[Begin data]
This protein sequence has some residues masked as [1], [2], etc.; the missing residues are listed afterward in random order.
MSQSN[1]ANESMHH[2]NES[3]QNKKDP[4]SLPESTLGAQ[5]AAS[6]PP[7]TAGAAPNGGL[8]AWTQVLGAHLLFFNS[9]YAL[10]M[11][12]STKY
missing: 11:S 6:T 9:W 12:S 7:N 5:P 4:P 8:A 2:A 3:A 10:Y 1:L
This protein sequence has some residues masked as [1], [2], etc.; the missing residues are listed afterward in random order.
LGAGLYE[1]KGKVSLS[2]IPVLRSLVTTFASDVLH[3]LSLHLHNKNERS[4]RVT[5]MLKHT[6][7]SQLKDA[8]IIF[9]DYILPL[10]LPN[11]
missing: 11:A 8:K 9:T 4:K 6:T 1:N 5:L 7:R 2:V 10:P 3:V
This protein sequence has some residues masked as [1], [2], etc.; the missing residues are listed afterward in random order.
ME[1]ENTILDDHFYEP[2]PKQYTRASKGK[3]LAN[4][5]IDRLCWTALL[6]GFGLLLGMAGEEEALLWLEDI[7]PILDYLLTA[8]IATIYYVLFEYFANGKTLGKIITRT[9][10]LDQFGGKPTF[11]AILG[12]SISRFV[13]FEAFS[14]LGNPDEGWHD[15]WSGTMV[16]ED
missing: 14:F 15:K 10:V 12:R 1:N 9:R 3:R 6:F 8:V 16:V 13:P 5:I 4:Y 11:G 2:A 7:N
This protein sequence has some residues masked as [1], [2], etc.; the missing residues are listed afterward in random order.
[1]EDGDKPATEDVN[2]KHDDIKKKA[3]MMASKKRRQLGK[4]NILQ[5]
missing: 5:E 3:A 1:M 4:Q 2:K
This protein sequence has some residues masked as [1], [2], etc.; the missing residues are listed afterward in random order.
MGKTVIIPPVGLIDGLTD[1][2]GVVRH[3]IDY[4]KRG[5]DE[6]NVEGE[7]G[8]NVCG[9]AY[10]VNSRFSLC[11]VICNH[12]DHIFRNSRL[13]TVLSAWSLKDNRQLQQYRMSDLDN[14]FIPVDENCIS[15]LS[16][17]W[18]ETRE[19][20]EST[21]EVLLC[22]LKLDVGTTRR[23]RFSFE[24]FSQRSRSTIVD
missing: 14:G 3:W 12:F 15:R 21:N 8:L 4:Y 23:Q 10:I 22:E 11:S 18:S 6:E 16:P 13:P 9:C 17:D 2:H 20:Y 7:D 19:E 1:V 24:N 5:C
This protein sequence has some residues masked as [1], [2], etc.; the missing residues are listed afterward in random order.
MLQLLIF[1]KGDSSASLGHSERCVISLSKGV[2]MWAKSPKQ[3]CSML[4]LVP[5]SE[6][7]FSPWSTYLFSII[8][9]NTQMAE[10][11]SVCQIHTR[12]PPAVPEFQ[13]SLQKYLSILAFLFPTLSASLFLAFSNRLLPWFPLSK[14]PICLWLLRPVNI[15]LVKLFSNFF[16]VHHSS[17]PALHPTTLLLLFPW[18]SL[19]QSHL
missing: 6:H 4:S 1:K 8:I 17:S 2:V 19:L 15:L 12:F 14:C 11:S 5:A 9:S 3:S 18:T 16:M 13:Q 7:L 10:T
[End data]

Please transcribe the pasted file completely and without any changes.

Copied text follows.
This protein sequence has some residues masked as [1], [2], etc.; the missing residues are listed afterward in random order.
MSQSN[1]ANESMHH[2]NES[3]QNKKDP[4]SLPESTLGAQ[5]AAS[6]PP[7]TAGAAPNGGL[8]AWTQVLGAHLLFFNS[9]YAL[10]M[11][12]STKY
missing: 11:S 6:T 9:W 12:S 7:N 5:P 4:P 8:A 2:A 3:A 10:Y 1:L
This protein sequence has some residues masked as [1], [2], etc.; the missing residues are listed afterward in random order.
LGAGLYE[1]KGKVSLS[2]IPVLRSLVTTFASDVLH[3]LSLHLHNKNERS[4]RVT[5]MLKHT[6][7]SQLKDA[8]IIF[9]DYILPL[10]LPN[11]
missing: 11:A 8:K 9:T 4:K 6:T 1:N 5:L 7:R 2:V 10:P 3:V
This protein sequence has some residues masked as [1], [2], etc.; the missing residues are listed afterward in random order.
ME[1]ENTILDDHFYEP[2]PKQYTRASKGK[3]LAN[4][5]IDRLCWTALL[6]GFGLLLGMAGEEEALLWLEDI[7]PILDYLLTA[8]IATIYYVLFEYFANGKTLGKIITRT[9][10]LDQFGGKPTF[11]AILG[12]SISRFV[13]FEAFS[14]LGNPDEGWHD[15]WSGTMV[16]ED
missing: 14:F 15:K 10:V 12:R 1:N 9:R 3:R 6:F 8:V 16:V 13:P 5:I 4:Y 11:G 2:A 7:N
This protein sequence has some residues masked as [1], [2], etc.; the missing residues are listed afterward in random order.
[1]EDGDKPATEDVN[2]KHDDIKKKA[3]MMASKKRRQLGK[4]NILQ[5]
missing: 5:E 3:A 1:M 4:Q 2:K
This protein sequence has some residues masked as [1], [2], etc.; the missing residues are listed afterward in random order.
MGKTVIIPPVGLIDGLTD[1][2]GVVRH[3]IDY[4]KRG[5]DE[6]NVEGE[7]G[8]NVCG[9]AY[10]VNSRFSLC[11]VICNH[12]DHIFRNSRL[13]TVLSAWSLKDNRQLQQYRMSDLDN[14]FIPVDENCIS[15]LS[16][17]W[18]ETRE[19][20]EST[21]EVLLC[22]LKLDVGTTRR[23]RFSFE[24]FSQRSRSTIVD
missing: 14:G 3:W 12:F 15:R 21:N 8:L 4:Y 23:Q 10:I 22:E 11:S 18:S 6:E 16:P 13:P 9:C 17:D 2:H 20:Y 7:D 19:E 1:V 24:N 5:C
This protein sequence has some residues masked as [1], [2], etc.; the missing residues are listed afterward in random order.
MLQLLIF[1]KGDSSASLGHSERCVISLSKGV[2]MWAKSPKQ[3]CSML[4]LVP[5]SE[6][7]FSPWSTYLFSII[8][9]NTQMAE[10][11]SVCQIHTR[12]PPAVPEFQ[13]SLQKYLSILAFLFPTLSASLFLAFSNRLLPWFPLSK[14]PICLWLLRPVNI[15]LVKLFSNFF[16]VHHSS[17]PALHPTTLLLLFPW[18]SL[19]QSHL
missing: 6:H 4:S 1:K 8:I 17:S 2:V 19:L 15:L 12:F 14:C 11:S 5:A 9:S 3:S 18:T 16:M 13:Q 7:L 10:T